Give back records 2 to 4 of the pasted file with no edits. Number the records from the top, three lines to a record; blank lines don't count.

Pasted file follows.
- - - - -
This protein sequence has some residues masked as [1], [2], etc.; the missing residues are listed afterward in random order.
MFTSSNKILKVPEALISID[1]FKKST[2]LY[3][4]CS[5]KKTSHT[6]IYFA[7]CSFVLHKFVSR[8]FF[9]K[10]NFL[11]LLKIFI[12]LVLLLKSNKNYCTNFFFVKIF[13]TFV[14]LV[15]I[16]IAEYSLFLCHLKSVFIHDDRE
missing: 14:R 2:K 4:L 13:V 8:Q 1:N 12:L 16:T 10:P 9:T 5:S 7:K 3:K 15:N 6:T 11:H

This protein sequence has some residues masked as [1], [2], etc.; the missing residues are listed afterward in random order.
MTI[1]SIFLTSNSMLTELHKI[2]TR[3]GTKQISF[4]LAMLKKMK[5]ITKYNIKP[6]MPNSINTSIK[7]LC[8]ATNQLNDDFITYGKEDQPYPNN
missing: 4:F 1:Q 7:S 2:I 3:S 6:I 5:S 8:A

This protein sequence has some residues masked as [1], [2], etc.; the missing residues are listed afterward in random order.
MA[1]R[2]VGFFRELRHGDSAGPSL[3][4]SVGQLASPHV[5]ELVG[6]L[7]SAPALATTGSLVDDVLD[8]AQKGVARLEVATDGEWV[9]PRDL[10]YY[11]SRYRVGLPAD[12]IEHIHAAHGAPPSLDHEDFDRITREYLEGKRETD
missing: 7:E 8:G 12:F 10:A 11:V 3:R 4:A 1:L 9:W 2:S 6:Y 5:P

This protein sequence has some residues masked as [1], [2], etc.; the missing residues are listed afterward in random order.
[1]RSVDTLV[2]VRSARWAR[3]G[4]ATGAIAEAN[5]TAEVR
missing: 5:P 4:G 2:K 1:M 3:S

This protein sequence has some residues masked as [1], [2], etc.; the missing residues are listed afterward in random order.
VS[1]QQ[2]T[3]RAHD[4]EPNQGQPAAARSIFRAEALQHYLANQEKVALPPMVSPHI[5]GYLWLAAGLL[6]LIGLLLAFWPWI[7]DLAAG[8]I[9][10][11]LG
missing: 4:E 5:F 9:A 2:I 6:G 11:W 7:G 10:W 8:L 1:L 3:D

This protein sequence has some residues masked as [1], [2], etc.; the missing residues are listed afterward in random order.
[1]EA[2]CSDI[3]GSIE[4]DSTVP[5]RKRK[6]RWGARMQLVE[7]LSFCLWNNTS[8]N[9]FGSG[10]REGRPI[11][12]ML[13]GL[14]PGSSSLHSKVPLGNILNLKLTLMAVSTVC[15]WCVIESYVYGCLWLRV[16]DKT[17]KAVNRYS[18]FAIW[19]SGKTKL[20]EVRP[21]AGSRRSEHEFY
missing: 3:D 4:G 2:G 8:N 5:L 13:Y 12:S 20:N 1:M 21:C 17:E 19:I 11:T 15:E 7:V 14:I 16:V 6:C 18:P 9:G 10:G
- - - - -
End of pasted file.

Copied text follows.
This protein sequence has some residues masked as [1], [2], etc.; the missing residues are listed afterward in random order.
MTI[1]SIFLTSNSMLTELHKI[2]TR[3]GTKQISF[4]LAMLKKMK[5]ITKYNIKP[6]MPNSINTSIK[7]LC[8]ATNQLNDDFITYGKEDQPYPNN
missing: 4:F 1:Q 7:S 2:I 3:S 6:I 5:S 8:A

This protein sequence has some residues masked as [1], [2], etc.; the missing residues are listed afterward in random order.
MA[1]R[2]VGFFRELRHGDSAGPSL[3][4]SVGQLASPHV[5]ELVG[6]L[7]SAPALATTGSLVDDVLD[8]AQKGVARLEVATDGEWV[9]PRDL[10]YY[11]SRYRVGLPAD[12]IEHIHAAHGAPPSLDHEDFDRITREYLEGKRETD
missing: 7:E 8:G 12:F 10:A 11:V 3:R 4:A 1:L 9:W 2:S 6:Y 5:P

This protein sequence has some residues masked as [1], [2], etc.; the missing residues are listed afterward in random order.
[1]RSVDTLV[2]VRSARWAR[3]G[4]ATGAIAEAN[5]TAEVR
missing: 5:P 4:G 2:K 1:M 3:S